Deformation of Liquid-Liquid Phase Boundary as Template for Novel Surface Structured Polymer Particles and CoatingsPart of:
Biomineralizing organisms such as diatoms or radiolaria develop structures on the microscale, that owe their mechanical stability to special hierarchical architectures. The shaping of the inorganic material occurs through intricate biological molding processes which are to date difficult to mimic technically. One attempt to imitate those molding processes is to use dynamic liquid-liquid interfaces as templates.
In our research we focus on a biomimetic model system to create radiolaria-like structures, in which the deformation of an oil-water interface is used to shape microscopic, surface-structured particles. The deformation of the interface is induced by oppositely charged amphiphilic molecules that are introduced into the oil and water phase respectively. Conjunction and assembly of the different amphiphilic species at the phase boundary lead to the dynamic shaping of the interface. By introducing into the oil phase small amounts of monomeric metal oxide precursors which condense upon contact with water, Volkmer et al.  obtained complex-shaped mineralized hollow shells which comprise characteristic features of biological silicifying single cells.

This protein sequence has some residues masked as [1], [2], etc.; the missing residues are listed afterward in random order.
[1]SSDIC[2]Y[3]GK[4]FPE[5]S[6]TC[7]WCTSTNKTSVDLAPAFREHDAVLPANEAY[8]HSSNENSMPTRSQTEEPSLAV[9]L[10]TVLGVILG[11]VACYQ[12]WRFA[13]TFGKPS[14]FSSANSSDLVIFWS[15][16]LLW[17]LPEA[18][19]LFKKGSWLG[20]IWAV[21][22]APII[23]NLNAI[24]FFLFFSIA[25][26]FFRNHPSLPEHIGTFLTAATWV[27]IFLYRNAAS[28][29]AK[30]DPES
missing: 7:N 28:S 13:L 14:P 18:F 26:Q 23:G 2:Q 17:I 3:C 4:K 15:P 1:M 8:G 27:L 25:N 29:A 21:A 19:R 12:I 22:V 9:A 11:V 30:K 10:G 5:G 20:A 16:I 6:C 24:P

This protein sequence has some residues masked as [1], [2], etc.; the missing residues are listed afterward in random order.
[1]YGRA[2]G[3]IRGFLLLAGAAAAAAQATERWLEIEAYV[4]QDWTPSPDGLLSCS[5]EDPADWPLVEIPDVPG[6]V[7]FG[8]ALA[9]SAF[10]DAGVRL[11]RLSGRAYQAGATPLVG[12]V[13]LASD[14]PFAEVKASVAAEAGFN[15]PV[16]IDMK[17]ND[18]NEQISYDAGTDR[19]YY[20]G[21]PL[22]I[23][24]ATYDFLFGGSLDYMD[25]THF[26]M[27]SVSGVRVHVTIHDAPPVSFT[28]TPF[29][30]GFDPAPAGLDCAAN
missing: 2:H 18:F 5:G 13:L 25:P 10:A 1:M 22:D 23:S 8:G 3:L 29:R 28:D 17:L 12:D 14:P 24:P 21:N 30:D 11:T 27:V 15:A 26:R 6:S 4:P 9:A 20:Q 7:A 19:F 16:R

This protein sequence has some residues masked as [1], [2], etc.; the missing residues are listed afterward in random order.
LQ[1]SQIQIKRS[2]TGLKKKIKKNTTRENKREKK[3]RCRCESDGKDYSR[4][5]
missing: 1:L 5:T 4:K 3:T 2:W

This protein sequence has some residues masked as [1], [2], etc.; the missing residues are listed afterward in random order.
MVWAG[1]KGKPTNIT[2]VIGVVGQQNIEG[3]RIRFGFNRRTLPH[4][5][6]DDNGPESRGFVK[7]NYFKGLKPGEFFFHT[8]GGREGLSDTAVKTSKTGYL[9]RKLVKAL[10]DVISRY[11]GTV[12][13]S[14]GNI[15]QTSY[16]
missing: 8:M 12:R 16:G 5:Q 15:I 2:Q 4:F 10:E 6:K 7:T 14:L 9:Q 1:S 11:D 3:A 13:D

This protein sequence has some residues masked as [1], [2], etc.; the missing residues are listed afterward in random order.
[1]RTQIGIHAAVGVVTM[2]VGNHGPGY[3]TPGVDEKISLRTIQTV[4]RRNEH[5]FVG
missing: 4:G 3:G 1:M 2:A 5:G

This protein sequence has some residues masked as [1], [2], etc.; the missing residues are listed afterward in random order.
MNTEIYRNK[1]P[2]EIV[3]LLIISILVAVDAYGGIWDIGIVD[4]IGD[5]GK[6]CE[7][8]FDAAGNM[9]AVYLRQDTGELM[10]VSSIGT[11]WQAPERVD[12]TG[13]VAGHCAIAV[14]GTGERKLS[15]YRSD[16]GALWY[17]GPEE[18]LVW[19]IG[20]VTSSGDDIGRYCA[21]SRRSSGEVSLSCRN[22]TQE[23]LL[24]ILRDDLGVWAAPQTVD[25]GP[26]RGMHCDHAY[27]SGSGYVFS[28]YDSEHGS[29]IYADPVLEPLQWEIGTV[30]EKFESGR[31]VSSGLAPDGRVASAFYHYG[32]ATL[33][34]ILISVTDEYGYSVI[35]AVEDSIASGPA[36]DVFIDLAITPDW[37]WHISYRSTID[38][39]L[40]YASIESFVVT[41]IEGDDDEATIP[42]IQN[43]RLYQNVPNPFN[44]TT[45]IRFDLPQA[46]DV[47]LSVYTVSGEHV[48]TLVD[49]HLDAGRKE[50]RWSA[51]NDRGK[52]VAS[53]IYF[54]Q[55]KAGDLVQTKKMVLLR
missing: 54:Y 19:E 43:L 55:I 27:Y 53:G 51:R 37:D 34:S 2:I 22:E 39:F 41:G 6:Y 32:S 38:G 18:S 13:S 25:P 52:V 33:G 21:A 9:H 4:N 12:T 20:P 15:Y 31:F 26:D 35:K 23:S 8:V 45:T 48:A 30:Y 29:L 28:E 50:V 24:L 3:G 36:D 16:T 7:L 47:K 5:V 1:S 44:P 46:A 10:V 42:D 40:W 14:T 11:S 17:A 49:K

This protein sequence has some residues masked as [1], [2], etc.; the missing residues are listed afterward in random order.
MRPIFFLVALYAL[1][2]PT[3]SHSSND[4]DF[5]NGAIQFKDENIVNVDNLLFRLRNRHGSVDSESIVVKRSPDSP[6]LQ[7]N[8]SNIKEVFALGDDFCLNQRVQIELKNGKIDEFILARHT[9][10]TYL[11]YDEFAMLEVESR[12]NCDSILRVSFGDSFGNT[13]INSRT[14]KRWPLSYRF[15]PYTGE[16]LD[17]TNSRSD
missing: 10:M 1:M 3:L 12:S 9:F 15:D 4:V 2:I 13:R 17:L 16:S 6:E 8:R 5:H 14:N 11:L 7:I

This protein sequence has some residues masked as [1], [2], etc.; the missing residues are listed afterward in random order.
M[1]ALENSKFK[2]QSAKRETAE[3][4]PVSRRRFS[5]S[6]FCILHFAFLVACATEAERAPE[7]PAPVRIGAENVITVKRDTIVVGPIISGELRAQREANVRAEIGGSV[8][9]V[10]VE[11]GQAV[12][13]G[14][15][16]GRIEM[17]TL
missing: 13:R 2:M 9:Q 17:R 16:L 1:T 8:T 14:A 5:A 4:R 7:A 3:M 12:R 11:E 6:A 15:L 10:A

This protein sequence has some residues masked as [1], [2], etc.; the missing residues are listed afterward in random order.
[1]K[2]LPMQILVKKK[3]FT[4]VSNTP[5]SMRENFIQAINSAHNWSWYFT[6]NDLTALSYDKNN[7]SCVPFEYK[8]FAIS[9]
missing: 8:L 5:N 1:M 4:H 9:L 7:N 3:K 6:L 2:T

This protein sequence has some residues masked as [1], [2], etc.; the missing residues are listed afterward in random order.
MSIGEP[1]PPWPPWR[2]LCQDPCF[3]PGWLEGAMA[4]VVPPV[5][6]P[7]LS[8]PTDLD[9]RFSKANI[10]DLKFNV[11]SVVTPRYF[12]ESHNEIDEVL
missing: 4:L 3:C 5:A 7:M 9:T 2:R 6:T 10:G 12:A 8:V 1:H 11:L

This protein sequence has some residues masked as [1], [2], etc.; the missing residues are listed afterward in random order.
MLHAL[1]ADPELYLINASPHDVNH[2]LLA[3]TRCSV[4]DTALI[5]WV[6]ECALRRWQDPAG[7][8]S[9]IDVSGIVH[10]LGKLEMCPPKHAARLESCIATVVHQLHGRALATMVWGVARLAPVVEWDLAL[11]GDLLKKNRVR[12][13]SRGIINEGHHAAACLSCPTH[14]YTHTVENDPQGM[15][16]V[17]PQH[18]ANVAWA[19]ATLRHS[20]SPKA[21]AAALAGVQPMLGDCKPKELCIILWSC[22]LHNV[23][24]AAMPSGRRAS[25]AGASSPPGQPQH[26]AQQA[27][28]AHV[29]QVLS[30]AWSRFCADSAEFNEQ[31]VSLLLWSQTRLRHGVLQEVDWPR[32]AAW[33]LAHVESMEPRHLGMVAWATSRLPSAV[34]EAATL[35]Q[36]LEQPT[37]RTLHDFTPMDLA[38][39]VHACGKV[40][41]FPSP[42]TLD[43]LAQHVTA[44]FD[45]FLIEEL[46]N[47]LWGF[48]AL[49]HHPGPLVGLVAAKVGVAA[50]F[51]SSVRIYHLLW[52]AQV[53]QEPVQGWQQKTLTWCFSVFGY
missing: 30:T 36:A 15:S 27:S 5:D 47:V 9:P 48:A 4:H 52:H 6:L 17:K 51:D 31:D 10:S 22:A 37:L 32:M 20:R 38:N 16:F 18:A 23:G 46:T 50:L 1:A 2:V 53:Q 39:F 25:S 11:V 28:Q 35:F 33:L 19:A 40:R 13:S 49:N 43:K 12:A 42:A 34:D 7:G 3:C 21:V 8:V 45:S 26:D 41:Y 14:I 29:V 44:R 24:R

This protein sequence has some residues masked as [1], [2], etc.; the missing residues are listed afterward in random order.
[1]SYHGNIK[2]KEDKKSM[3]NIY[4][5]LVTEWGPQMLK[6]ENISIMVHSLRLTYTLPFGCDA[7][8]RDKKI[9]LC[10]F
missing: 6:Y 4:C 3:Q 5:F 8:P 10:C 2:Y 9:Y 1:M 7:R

In this work we show that the interfacial deformation can be retained at a desirable stage by replacing the oil with a polymerizable monomer and a radical initiator. Simultaneous polymerization of monomer droplets and deformation of the interface then produce rigid polymer particles with a diversified set of microstructures on their surface depending on the degree of polymerization. The deformation process is transferable to extended planes by dip-coating of a Polystyrene substrate with pre-polymerized monomer and immersing the substrate into an aqueous solution of the cationic surfactant obtaining a microstructured surface coating.
We present a simple and convenient way of producing polymer particles and coatings with bioinspired surface textures for potential use as additive for particulate composites, hydrophobic surfaces, or photocatalytic supports.
 D. Volkmer, S. Tugulu, M. Fricke, and T. Nielsen, “Morphosynthesis of Star-Shaped Titania-Silica Shells,” Angew. Chemie - Int. Ed., vol. 42, no. 1, pp. 58–61, 2003